KV: One study found that in people with little vitamin B12 in their blood, there can be six times greater shrinkage of the brain than in people with sufficient vitamin B12. Researchers who gave high doses of vitamins B6, folic acid (B9), and vitamin B12 to a group of elderly people observed in brain scans that there was seven times less brain shrinkage in this group than in a group that did not take supplements. The researchers concluded that “the disease process responsible for cognitive decline can be slowed down significantly and maybe even halted.”

A more recent study, however, in which participants were given high doses of only two types of B vitamins (B9 and B12) did not show an effect on cognition. Does that mean that high doses of B are useless? Not according to scientists like Sudha Seshadri, a professor and Alzheimer’s researcher, who stated, “The second study did not last long enough and the methods used to measure cognition were too crude.” The study lasted two years, while we know that diseases like Alzheimer’s take decades to develop. Also, only two types of B vitamins were used, while there exist many other B vitamins, which all have a synergistic effect in our body by working together.

LE: Your second step to combat aging is to stimulate hormesis—the effect by which harmful things can be healthy in small doses. You mention the highly beneficial drug metformin as an example.

KV: Metformin, as it happens, is mildly toxic to mitochondria, the energy generators that activate the cells in our body. This causes the mitochondria to better protect and repair themselves, making them less prone to aging. This, in turn, causes the body to improve its capacity to process insulin and sugars.

Exercise is also a form of hormesis. The most important reason why exercising is healthy is because it damages the body. An hour of cycling or swimming makes our cells work much harder than they usually do. They become overtaxed and slightly damaged, which you can feel the next day when you wake up with sore muscles. However, this prompts cells to repair and protect themselves for the next time you go for a bike ride or dive into a pool. As the cells keep arming themselves against that kind of damage, they are then also better prepared against other kinds of damage, such as that caused by aging processes. This is one important reason why exercising can decrease the risk of all kinds of aging-related diseases, such as heart disease and dementia.

CRISPR research  

LE: After your third step of reducing growth stimulation that speeds up cell aging, your fourth step for longevity is to not just slow but reverse the aging process. We don’t have space to discuss all the possibilities you mention in your book, but could you briefly outline one of the more interesting scientific advances in this area, the use of CRISPR proteins?

KV: CRISPR proteins are a recent discovery that enables researchers to rewrite genes (pieces of DNA that contain the building instructions for proteins).

Until recently this was a very laborious and time-consuming process. A certain gene had to be made in the laboratory (a piece of DNA that could cure a disease caused by absence of that gene or a poorly functioning gene). This gene had to be inserted into a virus and that virus was injected into a person. The virus then infected cells and planted the gene somewhere at random in your DNA. Since this is a completely random process it could, for example, cause cancer if the gene was planted in an area of DNA that controls cell growth.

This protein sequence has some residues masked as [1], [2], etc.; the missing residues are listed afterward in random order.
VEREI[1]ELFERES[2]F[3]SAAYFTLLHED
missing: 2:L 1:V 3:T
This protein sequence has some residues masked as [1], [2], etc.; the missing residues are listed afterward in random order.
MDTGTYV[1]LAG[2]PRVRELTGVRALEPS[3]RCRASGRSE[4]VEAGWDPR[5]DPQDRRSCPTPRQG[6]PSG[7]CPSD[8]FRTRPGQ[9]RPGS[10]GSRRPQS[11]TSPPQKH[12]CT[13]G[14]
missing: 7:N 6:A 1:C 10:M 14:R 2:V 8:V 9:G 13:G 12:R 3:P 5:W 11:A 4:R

Via CRISPR proteins, this can all be done very fast and very precisely. They are designed to search out and rewrite specific genes in the DNA. Scientists have succeeded in curing mice of a metabolic disease simply by injecting CRISPR proteins into the tail. These proteins rewrote the DNA of the mice so that they no longer suffered from this genetic disease.

LE: How does CRISPR technology relate to the fight against aging?

KV: In the future, it may be possible to rewrite genes that play a role in aging. Some people may object that this would be very difficult, since they believe that many thousands of genes are involved in the aging process, and it would be difficult to change all these genes. But that does not seem to be necessary. Often only one gene needs to be changed to extend the lifespan, as has been shown in numerous experiments with lab animals. Changing only one gene, such as the gene that controls insulin metabolism, could allow a mouse to live, for instance, 50% longer. These genes are often master genes that can influence the activity of other genes. You would need to change only these master genes.

Besides altering the genome with technologies like CRISPR, there also seems to be promise in modifying the epigenome. The epigenome determines which genes are active or not. Scientists managed to reprogram the epigenome in mice, thereby rejuvenating them. The grey fur of the mice turned shiny black again, and their organs and muscles could regenerate themselves far better. Many other fascinating experiments show that aging can be reversed, at least in animals.

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LE: To sum up, what should the average person do to achieve longevity?

KV: In the future, we will see the advent of promising new technologies that can substantially slow down, or even reverse aging. However, the best method we currently have to live as long as possible is our lifestyle. It is not a coincidence that a healthy lifestyle reduces the risk of both age-related diseases and overweight, for aging and overweight are two sides of the same coin. And for those who want to become really old, a healthy lifestyle is the best way to achieve it. They may be able to profit from LEV, longevity escape velocity, to achieve a much longer life. Each time, they will live long enough to profit from the latest life-extending technology. To put it in the words of Bill Maris, the former Google investing maverick, “I just hope to live long enough not to die.”

If you have any questions on the scientific content of this article, please call a Life Extension® Wellness Specialist at 1-866-864-3027.